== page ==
Killer of Sheep (1978)    3 Stars


Killer of Sheep (1978)
Killer of Sheep (1978)


Director: Charles Burnett

Cast: Henry G. Sanders, Kaycee Moore, Charles Bracy

Synopsis: In Watts, an urban and mostly African-American section of Los Angeles, Stan spends his days toiling away at a local slaughterhouse. His macabre profession seeps into his personal life as he struggles to keep his family afloat and content.






The chequered history of Killer of Sheep – unable to obtain a general (or limited) release because of its use of music without obtaining permission – means that it hasn’t been as widely seen as it undoubtedly should have been. That’s a situation that seems to have been put right, with the film now being broadcast on both sides of the Atlantic.

It’s filmed like a documentary, and you can almost believe you’re watching a fly-on-the-wall reality programme.   There’s no plot as such, just a momentary look at the life of a black family living close to the poverty line in the 1970s Watts projects.   The camera simply films without judgement, recording the everyday worries and concerns of ordinary people whose difficult life sees them flirt with crime.   There’s a strange kind of beauty in Charles Burnett’s cinematography (he also wrote and directed) that owes a lot to the use of black-and-white film.   The decay and dismay are evident in the shots of kids playing in urban wastelands and adults toiling in an abattoir, but there’s also evidence of a quiet dignity, something which is enhanced by Burnett’s inspired choice of soundtrack music.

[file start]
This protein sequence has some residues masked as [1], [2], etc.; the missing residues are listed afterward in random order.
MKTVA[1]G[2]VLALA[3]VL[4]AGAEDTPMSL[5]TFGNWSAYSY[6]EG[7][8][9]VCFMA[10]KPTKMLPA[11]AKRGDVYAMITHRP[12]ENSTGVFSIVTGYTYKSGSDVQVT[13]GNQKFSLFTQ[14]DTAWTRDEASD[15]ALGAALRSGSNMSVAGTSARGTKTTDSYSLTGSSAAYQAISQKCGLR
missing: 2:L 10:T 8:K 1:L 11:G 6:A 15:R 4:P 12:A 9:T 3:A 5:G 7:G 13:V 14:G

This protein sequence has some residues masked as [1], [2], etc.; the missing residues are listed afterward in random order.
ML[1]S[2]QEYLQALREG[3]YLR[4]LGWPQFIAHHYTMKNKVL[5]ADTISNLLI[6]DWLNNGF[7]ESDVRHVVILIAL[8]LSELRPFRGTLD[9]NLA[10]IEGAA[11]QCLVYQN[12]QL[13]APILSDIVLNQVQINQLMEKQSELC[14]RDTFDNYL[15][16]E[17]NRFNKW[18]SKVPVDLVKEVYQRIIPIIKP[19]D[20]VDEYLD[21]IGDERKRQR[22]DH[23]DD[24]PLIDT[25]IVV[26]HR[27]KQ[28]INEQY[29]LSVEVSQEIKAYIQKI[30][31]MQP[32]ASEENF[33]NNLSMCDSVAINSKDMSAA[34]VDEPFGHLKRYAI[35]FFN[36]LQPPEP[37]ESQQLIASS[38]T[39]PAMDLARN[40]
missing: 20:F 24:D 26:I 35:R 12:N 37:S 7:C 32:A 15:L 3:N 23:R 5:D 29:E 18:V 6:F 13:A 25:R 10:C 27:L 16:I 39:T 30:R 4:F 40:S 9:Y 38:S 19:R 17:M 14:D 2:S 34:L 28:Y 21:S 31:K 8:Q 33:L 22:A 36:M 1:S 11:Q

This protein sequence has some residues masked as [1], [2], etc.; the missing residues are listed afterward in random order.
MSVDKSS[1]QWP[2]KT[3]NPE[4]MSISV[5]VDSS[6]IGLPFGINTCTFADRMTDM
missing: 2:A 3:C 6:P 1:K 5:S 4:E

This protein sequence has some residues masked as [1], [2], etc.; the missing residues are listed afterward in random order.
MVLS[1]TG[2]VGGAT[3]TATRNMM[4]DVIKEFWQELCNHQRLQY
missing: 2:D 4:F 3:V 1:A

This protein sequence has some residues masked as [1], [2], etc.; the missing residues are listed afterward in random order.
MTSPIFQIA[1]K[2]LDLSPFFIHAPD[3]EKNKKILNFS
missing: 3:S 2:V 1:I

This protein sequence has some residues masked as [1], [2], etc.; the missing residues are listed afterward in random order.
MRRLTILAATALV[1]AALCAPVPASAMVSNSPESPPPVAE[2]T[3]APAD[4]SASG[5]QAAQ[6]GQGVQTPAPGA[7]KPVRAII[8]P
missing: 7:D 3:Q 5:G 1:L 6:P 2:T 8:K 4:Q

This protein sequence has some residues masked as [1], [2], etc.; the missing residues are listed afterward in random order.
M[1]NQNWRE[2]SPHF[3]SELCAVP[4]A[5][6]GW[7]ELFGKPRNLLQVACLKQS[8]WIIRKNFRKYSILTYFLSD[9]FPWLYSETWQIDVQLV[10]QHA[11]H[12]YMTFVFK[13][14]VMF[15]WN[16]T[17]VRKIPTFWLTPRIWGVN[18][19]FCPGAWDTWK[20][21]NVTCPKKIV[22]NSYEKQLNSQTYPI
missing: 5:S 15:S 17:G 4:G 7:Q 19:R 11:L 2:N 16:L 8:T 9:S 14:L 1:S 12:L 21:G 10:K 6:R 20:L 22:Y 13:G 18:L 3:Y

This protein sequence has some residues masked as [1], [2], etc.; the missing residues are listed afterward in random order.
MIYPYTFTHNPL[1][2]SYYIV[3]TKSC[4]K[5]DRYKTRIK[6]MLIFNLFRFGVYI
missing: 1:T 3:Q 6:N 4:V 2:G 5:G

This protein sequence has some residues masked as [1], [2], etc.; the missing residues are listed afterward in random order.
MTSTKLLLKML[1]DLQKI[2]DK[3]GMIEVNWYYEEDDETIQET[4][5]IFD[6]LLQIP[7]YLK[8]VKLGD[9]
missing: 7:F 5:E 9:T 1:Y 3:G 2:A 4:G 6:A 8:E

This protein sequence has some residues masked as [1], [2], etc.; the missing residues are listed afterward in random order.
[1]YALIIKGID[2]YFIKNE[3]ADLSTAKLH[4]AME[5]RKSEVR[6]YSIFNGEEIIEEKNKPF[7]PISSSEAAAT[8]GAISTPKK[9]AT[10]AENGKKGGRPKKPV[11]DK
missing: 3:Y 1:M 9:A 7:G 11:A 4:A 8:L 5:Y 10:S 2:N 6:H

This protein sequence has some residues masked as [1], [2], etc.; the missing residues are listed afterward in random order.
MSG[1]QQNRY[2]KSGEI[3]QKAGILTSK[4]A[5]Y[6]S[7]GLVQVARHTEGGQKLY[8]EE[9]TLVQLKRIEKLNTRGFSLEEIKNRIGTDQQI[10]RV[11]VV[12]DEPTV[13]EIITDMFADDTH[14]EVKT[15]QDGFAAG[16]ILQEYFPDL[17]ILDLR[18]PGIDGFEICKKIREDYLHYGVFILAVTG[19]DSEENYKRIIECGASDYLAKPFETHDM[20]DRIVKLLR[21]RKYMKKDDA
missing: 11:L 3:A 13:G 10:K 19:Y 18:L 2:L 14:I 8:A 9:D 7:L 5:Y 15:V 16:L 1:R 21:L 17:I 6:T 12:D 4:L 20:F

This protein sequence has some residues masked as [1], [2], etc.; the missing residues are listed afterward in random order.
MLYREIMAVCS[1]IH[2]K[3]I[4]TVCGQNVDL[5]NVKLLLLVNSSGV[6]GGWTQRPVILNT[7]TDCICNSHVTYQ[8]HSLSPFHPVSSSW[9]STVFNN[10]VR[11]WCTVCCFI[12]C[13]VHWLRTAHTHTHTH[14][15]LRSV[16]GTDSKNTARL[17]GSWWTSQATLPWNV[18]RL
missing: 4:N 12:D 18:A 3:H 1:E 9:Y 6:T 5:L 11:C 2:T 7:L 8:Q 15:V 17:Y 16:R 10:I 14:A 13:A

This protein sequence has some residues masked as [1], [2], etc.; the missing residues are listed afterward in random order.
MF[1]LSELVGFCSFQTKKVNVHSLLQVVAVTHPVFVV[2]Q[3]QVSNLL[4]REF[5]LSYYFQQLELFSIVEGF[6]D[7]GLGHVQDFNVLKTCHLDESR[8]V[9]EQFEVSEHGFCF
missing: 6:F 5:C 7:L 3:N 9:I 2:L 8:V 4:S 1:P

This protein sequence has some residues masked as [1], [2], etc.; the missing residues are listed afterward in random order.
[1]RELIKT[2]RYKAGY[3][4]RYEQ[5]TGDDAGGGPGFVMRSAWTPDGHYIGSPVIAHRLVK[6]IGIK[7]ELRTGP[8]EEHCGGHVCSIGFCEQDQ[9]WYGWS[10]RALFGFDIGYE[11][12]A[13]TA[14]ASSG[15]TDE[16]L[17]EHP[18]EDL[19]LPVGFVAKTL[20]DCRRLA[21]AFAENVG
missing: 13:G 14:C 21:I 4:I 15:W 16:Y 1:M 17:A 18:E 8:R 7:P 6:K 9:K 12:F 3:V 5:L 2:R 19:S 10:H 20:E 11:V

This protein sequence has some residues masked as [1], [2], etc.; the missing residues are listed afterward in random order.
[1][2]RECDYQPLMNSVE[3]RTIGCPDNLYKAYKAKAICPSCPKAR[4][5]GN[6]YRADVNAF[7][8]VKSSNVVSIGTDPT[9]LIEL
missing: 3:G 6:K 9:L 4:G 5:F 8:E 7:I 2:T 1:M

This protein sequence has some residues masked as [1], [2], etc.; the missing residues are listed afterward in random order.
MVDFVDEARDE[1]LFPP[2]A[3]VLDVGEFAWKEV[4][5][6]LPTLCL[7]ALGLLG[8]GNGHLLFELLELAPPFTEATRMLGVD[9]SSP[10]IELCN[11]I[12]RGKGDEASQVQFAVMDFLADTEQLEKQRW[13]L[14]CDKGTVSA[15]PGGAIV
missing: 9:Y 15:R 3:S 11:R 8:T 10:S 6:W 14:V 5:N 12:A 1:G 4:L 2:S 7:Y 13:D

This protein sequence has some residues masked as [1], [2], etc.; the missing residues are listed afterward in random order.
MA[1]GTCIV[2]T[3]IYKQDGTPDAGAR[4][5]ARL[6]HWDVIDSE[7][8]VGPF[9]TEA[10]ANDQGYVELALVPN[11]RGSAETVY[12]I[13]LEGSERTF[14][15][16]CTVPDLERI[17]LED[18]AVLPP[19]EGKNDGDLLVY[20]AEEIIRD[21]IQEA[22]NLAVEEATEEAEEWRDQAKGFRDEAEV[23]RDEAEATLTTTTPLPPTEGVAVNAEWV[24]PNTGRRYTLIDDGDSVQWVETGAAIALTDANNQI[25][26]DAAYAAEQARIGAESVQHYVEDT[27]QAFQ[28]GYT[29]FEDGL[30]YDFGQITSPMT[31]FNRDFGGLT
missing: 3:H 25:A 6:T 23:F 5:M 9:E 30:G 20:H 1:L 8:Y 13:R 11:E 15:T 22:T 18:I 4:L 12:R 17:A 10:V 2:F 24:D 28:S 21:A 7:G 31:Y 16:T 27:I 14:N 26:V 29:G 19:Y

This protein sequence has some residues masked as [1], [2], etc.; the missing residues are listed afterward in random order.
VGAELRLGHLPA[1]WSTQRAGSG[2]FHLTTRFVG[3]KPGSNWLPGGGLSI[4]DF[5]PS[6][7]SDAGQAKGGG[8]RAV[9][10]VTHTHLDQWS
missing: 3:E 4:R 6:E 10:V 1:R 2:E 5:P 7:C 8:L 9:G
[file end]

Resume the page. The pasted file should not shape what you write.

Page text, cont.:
(Reviewed 5th March 2012)

Rent Home Entertainment, Kitchen Appliances and Technology at Dial-a-TV